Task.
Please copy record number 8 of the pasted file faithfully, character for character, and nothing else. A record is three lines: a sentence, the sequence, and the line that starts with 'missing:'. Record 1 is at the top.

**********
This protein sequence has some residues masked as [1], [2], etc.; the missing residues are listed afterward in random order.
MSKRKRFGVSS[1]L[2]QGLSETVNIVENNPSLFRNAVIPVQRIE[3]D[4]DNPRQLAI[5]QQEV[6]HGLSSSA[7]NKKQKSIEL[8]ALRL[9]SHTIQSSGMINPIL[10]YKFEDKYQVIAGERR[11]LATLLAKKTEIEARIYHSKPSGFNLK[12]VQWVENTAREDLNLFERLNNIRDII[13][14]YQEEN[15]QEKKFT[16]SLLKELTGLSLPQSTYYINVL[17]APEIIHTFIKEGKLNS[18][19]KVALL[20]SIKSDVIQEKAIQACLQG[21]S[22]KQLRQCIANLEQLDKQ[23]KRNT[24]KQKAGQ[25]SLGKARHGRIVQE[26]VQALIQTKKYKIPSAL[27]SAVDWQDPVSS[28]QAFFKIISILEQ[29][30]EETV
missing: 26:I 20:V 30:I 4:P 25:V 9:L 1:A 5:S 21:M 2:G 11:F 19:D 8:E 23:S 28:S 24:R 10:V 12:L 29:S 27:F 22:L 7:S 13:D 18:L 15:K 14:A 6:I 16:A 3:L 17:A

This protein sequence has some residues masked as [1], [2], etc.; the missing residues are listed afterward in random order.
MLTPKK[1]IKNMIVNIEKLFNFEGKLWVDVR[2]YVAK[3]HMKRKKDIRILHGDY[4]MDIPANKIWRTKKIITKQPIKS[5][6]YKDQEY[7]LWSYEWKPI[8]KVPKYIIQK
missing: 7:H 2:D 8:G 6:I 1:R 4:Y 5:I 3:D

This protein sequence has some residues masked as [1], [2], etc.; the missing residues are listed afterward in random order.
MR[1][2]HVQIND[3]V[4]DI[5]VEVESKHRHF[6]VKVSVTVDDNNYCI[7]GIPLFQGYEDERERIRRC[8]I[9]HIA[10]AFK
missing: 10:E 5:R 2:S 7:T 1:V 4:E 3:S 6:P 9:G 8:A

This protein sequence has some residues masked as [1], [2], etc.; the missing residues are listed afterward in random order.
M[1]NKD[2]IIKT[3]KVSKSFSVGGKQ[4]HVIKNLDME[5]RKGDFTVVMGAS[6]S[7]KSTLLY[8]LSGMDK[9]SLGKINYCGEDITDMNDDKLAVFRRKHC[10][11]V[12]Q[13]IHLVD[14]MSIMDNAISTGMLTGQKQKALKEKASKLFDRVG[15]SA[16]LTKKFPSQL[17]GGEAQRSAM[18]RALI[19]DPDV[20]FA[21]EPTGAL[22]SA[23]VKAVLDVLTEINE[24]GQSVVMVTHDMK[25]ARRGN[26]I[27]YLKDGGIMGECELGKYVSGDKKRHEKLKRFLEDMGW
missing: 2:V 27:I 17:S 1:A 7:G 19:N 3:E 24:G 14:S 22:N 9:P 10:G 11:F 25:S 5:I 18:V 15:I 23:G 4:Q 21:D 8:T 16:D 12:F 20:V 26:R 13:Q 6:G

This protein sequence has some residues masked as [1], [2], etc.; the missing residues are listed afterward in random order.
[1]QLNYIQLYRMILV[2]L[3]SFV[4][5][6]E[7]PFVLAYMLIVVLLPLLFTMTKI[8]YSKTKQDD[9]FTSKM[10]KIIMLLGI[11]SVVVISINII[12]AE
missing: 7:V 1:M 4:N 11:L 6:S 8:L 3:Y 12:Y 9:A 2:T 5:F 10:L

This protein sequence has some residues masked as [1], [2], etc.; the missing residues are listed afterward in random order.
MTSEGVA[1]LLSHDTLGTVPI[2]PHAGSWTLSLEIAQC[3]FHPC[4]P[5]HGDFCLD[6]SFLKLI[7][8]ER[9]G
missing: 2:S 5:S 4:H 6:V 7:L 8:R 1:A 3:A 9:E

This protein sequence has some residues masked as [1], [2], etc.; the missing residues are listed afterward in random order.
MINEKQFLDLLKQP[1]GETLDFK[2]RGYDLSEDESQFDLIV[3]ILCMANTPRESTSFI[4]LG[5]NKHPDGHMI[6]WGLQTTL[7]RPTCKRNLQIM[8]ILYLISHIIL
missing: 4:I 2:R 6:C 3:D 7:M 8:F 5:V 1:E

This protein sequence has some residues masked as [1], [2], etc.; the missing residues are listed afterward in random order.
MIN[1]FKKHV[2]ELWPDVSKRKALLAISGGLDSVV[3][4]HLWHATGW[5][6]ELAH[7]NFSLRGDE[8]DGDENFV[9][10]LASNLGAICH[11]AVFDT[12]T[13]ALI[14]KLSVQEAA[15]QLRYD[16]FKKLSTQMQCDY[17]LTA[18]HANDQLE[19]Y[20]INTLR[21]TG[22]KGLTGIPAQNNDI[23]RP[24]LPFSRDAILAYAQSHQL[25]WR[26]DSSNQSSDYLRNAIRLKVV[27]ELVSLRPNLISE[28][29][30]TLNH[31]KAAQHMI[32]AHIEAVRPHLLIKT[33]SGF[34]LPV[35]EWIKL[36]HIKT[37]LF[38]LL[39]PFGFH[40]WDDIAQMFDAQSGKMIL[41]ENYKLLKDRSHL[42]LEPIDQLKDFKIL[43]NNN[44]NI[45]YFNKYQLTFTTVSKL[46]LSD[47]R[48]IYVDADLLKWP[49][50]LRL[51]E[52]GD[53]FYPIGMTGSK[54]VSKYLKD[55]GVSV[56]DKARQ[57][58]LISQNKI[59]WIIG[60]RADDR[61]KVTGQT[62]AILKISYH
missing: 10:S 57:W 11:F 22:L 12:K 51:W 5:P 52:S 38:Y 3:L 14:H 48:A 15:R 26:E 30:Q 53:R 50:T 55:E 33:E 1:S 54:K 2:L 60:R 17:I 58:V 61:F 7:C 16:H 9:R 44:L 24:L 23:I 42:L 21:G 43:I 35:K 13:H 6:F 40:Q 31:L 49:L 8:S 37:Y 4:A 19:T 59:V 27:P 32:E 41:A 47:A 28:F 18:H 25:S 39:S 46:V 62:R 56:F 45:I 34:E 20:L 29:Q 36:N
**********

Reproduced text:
This protein sequence has some residues masked as [1], [2], etc.; the missing residues are listed afterward in random order.
MIN[1]FKKHV[2]ELWPDVSKRKALLAISGGLDSVV[3][4]HLWHATGW[5][6]ELAH[7]NFSLRGDE[8]DGDENFV[9][10]LASNLGAICH[11]AVFDT[12]T[13]ALI[14]KLSVQEAA[15]QLRYD[16]FKKLSTQMQCDY[17]LTA[18]HANDQLE[19]Y[20]INTLR[21]TG[22]KGLTGIPAQNNDI[23]RP[24]LPFSRDAILAYAQSHQL[25]WR[26]DSSNQSSDYLRNAIRLKVV[27]ELVSLRPNLISE[28][29][30]TLNH[31]KAAQHMI[32]AHIEAVRPHLLIKT[33]SGF[34]LPV[35]EWIKL[36]HIKT[37]LF[38]LL[39]PFGFH[40]WDDIAQMFDAQSGKMIL[41]ENYKLLKDRSHL[42]LEPIDQLKDFKIL[43]NNN[44]NI[45]YFNKYQLTFTTVSKL[46]LSD[47]R[48]IYVDADLLKWP[49][50]LRL[51]E[52]GD[53]FYPIGMTGSK[54]VSKYLKD[55]GVSV[56]DKARQ[57][58]LISQNKI[59]WIIG[60]RADDR[61]KVTGQT[62]AILKISYH
missing: 10:S 57:W 11:F 22:L 12:K 51:W 5:P 52:S 38:Y 3:L 14:H 48:A 15:R 26:E 30:Q 53:R 50:T 55:E 33:E 1:S 54:K 2:L 60:R 17:I 58:V 61:F 7:C 16:H 9:R 44:L 24:L 23:I 42:L 21:G 43:I 35:K 13:H 6:F 40:Q 31:L 49:L 8:S 37:Y 4:A 19:T 59:V 27:P 32:E 41:A 47:A 28:F 18:H 25:S 39:S 46:V 62:R 56:F 45:I 34:E 20:L 29:Q 36:N